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A selection of early season planting days
After planting day on 20 May at the Walker property, Waiau Pa, TfS Teacher Wendy Turner Wright of Waiau Pa Primary School commented, “The day went well and while dark clouds loomed at times, it stayed fine. The kids enjoyed the hard work and we had parent helpers as well as the property owners and volunteer Lynda Brewer and Auckland Council Planting Day Coordinators Rata and Sue. The kids stayed focused on the task at hand and really appreciated the refreshments later … three classes went at different times throughout the day.”
Two West Auckland planting days; on 29 May Huapai District School the children ranging, from 6-11 years, planted about 700 trees and then on 6 June it was Albany Primary School’s turn.Sue Crawshay, TfS Coordinator at Auckland Council added, “We planted about 700 plants on a tricky short steep slope. We had tree roots to deal with but mostly quite soft peaty soil … the children also had a great opportunity to see a very well looked after site with flourishing plants, 2 years on”.
On 28 May Waiuku College students planted at the Hamilton’s property in Pollok farmland on the Awhitu Peninsula, some 2kms inland, east of the rugged West Coast. The area features patches of native bush, grazed paddocks, some ponds and a wetland. The Planting Day Coordinator, Rata Gordon, reported, “It was a great day, which started out frosty but warmed up … we planted with the Primary Industries class so it was a good relevant experience for them.” TfS teacher at Waiuku College, Jane Patterson, added that “nearly 800 hundred trees were planted”.
As part of the major sponsorship given by Accor Hotels to TfS, staff members from various members of the group give time at the coal face, helping various schools on the annual planting days. On 4 June, a perfect day for planting, Accor staff from Auckland Airport Hotels – Novotel Airport and Ibis Budget – joined Mt Richmond School students on their planting day at the Buttimore property in South Auckland.
Writing after the event Katherine Hills, Human Resources Manager, Auckland Airport Hotels said, “… the feedback from the team was that they all really enjoyed it and thought the kids were lovely.”
At Dilworth Rural Campus, on 8 June, as part of a wider community day, 9th grade boys, friends, caregivers, grandparents, parents and Dilworth staff pitched in with Field Officer Dianne and volunteer Chris Patterson to plant their first section of a planned native re-vegetation alongside the Mangatawhiri River.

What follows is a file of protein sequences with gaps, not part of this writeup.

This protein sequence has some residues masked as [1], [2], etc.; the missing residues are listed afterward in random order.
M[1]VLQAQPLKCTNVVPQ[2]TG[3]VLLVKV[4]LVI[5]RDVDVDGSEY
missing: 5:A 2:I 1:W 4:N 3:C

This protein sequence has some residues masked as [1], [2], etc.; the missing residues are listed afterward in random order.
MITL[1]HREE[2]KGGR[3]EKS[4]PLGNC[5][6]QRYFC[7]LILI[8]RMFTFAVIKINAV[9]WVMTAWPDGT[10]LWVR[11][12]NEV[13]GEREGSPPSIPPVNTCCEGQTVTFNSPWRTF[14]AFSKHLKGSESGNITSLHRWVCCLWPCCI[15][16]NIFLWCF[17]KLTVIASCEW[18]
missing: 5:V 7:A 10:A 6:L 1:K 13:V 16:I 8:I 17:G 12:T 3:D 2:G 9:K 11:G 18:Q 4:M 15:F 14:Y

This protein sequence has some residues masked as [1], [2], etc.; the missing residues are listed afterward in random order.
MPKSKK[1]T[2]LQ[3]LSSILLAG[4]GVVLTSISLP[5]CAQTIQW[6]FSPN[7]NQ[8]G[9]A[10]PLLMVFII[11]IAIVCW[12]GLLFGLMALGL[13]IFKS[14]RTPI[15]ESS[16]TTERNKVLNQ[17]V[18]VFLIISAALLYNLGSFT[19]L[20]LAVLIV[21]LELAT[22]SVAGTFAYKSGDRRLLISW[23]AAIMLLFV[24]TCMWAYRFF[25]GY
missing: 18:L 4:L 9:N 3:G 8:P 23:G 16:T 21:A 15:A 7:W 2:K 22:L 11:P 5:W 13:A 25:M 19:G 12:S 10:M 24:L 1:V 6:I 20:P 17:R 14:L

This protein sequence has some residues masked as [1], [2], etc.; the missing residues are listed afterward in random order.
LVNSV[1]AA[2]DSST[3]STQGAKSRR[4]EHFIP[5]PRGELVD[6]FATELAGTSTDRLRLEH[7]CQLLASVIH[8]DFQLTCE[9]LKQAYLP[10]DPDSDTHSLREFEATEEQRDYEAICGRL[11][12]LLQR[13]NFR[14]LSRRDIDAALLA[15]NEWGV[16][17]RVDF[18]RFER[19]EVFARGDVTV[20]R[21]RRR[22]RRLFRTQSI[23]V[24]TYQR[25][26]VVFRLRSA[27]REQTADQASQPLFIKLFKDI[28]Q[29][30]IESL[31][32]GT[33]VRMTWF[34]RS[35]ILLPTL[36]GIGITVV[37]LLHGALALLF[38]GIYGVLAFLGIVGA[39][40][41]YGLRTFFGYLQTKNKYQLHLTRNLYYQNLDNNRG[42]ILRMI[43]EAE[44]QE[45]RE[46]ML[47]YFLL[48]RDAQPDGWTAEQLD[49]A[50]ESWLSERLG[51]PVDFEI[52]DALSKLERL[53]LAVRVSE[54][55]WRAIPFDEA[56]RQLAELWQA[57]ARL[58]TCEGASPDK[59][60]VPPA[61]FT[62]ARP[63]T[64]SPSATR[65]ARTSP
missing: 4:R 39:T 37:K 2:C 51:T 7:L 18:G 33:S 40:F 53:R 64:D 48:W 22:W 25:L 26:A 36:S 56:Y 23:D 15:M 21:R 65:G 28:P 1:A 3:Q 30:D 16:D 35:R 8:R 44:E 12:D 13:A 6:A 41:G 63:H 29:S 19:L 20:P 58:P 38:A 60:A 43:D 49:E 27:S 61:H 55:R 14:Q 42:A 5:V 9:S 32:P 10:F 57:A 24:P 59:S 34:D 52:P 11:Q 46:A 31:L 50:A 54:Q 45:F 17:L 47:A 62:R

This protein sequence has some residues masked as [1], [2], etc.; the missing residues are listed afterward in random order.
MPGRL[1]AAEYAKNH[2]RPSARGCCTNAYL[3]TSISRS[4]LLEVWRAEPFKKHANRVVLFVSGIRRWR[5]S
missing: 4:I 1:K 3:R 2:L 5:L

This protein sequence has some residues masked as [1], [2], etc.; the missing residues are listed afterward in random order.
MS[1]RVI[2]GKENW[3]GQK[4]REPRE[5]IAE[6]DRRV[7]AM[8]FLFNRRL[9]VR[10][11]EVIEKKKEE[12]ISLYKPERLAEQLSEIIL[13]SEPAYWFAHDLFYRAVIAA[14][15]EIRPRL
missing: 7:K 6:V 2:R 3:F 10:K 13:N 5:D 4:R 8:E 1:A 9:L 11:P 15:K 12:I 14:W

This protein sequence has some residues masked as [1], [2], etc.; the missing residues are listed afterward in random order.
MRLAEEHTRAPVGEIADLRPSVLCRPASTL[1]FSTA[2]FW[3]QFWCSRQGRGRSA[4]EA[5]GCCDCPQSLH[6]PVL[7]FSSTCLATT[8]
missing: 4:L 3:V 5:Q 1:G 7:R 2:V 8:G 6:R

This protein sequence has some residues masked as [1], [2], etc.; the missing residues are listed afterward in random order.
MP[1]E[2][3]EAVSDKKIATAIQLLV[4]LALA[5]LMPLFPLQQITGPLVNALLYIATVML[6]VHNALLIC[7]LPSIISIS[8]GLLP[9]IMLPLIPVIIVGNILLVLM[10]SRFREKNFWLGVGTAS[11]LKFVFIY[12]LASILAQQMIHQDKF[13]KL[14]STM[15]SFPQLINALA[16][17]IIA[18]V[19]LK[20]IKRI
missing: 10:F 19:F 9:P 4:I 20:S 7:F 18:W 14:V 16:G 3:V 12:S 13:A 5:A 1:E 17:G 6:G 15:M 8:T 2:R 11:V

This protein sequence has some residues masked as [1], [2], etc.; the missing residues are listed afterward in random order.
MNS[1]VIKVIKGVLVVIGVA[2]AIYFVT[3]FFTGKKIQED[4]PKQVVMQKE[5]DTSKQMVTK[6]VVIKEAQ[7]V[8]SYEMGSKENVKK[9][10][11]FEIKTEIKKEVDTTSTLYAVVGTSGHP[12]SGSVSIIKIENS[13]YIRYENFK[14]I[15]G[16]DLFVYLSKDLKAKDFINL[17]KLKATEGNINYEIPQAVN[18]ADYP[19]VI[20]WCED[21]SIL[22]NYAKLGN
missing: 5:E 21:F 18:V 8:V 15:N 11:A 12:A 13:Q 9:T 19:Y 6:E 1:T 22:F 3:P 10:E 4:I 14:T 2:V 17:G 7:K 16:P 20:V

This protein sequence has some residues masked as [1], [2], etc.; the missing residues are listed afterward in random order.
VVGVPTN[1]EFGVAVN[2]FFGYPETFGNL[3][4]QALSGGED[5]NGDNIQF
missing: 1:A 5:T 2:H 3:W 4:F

A total of 240 Coprosma, cabbage tree, flax, sedge and manuka seedlings raised by the boys in 2013 and 2014 were efficiently planted, fertilised and given carpet squares to inhibit weed growth. The diverse group of planters then filled Root Trainers with flax and manuka seedlings pricked out of punnets, the boys demonstrating the finer technicalities of the task.
TfS teacher Stephen Onyett hopes more seedlings will soon be large enough for a second planting day, later in the season. The whole team is to be congratulated on their successful start to the programme. It is cool to see boys like Israel, having loaded plants onto the truck and fetched wheelbarrow loads of fertiliser, taking I-movies to transfer the hands-on-learning into a recorded document.
And then the rains came – as Stephen Onyett writes: “Unfortunately mother nature hasn’t been kind to us. Last week, close to 100mm of rain fell, following the planting day. The rain caused the Mangatawhiri River to rise above the lower level plants. The river hasn’t been as high as that for at least 3 years. We think that possibly a 1/3 of the plants were unfortunately washed away.
“The river was so strong and high that all of the protective fences, upstream, downstream and around the planting zone were taken out or washed away, along with the carpet laid around the plants. Good news is that the majority of the plants are safe and sound, and we have helped replant the damaged plants.”
Summing up the flooding, Dianne Patterson said, “The community did such a good job of their planting that many plants survived being underwater in strong currents … it’s just as well we are planting to help hold the stream banks for the future!”
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